In 2011, the couple separated and Limberis filed a petition for parental responsibilities. Havens contested Limberis’s request for allocation of parental responsibilities and joined Bolt as a party. Bolt responded, describing himself as a sperm donor, and later filed a petition to relinquish his parental rights.

Limberis then petitioned for maternity under the Colorado Uniform Parentage Act (UPA), arguing that she was a presumed parent under the UPA. Havens moved to dismiss for failure to state a claim on which relief could be granted. Havens argued that because A.R.L. had a father and a mother, Limberis could not be a second mother and third parent under the UPA. The trial court agreed and dismissed Limberis’s petition. Following a hearing, the court allocated all parental responsibilities to Havens and granted Bolt’s petition to relinquish his parental rights.

The Court of Appeals found that the trial court erred in denying Limberis’s maternity petition on legal grounds without considering the merits. Limberis alleged facts in her petition that, if true, demonstrated she was an interested party. Therefore, she did not lack capacity under the UPA. The UPA’s purpose is to establish and protect the parent–child relationship. A person may be a presumed parent without being a biological or adoptive parent.

The Court rejected the argument that granting Limberis’s maternity petition would have left A.R.L. with three legal parents. First, Bolt was, at most, an alleged father. Second, no other statutory presumption applied to Bolt. Third, even if Bolt claimed a presumption as the father, that presumption is rebuttable. Fourth, if Bolt had filed a petition for parentage, it would have just been a competing petition, not the possibility of three parents. Finally, Bolt never claimed paternity.

The Court also rejected the argument that there is no authority in Colorado to support substituting a second legal mother for a child’s legal father. At most, the trial court had two competing presumptions to consider.

Finally, the Court addressed the underlying implicit premise of the trial court’s ruling—that a child may not have two legal mothers under the UPA. The Court found nothing in the UPA that would prohibit a child from having two same-sex parents. Accordingly, the order denying Limberis’s maternity petition was reversed. On remand, the trial court must determine whether Limberis is A.R.L.’s presumptive mother under the UPA’s holding out provision.

Summary and full case available here.

Protection Order Forms, Forms to Seal Juvenile Records Amended by State Judicial

In August and September 2013, the Colorado State Judicial Branch overhauled its Protection Order forms and issued revised forms in several different categories. State Judicial’s Probate forms were also amended in August, as previously reported by Legal Connection.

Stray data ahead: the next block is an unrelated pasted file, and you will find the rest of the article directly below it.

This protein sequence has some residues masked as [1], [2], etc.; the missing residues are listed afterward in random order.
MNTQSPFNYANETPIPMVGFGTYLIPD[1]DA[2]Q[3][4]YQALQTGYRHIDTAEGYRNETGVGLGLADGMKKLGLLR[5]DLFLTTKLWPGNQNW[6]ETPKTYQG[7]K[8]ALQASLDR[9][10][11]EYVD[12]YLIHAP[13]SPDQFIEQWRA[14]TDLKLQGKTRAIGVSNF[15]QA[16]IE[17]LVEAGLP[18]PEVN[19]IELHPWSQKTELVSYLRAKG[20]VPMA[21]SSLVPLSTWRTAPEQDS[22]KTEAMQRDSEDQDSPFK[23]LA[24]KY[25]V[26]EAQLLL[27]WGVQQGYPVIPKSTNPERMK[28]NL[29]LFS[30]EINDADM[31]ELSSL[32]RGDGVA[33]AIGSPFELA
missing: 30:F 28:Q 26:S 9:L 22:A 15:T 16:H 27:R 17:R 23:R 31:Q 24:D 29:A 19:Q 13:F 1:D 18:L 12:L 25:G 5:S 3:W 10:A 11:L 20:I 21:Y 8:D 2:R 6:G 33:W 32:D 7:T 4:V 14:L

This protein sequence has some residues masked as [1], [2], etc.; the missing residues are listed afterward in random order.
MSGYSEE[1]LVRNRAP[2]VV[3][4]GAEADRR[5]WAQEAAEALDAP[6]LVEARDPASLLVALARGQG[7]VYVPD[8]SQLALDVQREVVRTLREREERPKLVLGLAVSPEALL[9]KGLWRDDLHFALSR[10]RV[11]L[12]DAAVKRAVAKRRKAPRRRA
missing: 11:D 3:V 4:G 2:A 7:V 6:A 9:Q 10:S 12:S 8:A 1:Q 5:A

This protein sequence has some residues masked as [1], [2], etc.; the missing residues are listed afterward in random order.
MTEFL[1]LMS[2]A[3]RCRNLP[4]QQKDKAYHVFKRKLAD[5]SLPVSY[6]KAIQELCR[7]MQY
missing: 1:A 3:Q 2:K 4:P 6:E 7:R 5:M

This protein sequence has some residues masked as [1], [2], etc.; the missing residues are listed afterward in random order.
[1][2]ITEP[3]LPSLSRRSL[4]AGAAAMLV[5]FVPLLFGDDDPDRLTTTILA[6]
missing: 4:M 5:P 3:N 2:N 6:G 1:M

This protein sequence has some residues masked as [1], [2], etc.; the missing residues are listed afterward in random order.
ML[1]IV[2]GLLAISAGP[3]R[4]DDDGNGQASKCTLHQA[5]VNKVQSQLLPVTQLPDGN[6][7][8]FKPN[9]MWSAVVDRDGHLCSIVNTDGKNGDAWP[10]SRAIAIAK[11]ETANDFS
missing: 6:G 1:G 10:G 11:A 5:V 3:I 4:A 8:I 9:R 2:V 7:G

Forms are available for download here in PDF format by clicking the links below. State Judicial’s forms page has forms in PDF, Word, and Word template.

ADOPTION

  • JDF 506 – “Notice of Adoption Proceeding and Summons to Respond” (revised 8/13)

CRIMINAL

  • JDF 475 – “Order to Discontinue Sex Offender Registration” (revised 9/13)

DOMESTIC

  • JDF 1099 – “Instructions for Filing a Dissolution of Marriage or Legal Separation if there are No Children of This Marriage or Children are Emancipated” (revised 8/13)
  • JDF 1100 – “Instructions for Filing a Dissolution of Marriage or Legal Separation with Children of This Marriage” (revised 8/13)
  • JDF 1266 – “Instructions for Filing a Dissolution or Legal Separation of Civil Union if there are No Children of This Civil Union or Children are Emancipated” (revised 8/13)
  • JDF 1267 – “Instructions for Filing a Dissolution or Legal Separation of Civil Union with Children of This Civil Union” (revised 8/13)

FILING FEES

  • JDF 202 – “Finding and Order Concerning Inmate Motion Requesting Waiving Prepayment of Filing/Service Fees” (revised 8/13)

GARNISHMENTS

  • JDF 82 – “Instructions for Collecting a Judgment and Completing a Writ of Garnishment” (revised 8/13)
  • Form 26 – “Writ of Continuing Garnishment” (revised 8/13)
  • Form 29 – “Writ of Garnishment with Notice of Exemption and Pending Levy” (revised 8/13)
  • JDF 89 – “Notice to Garnishee, Application of Funds to Judgment, and Release of Funds to Judgment Creditor” (revised 8/13)

PROTECTION ORDERS

  • JDF 395 – “Instructions for Restrained Person – Motion to Modify/Dismiss Protection Order” (revised 8/13)
  • JDF 396 – “Instructions for Protected Person – Motion to Modify/Dismiss Protection Order” (revised 8/13)
  • JDF 400 – “Instructions for Obtaining a Civil Protection Order” (revised 8/13)
  • JDF 393 – “Verbal Emergency Protection Order” (revised 8/13)
  • JDF 394 – “Emergency Protection Order” (revised 8/13)
  • JDF 397 – “Motion to Modify or Dismiss Temporary or Permanent Protection Order” (revised 8/13)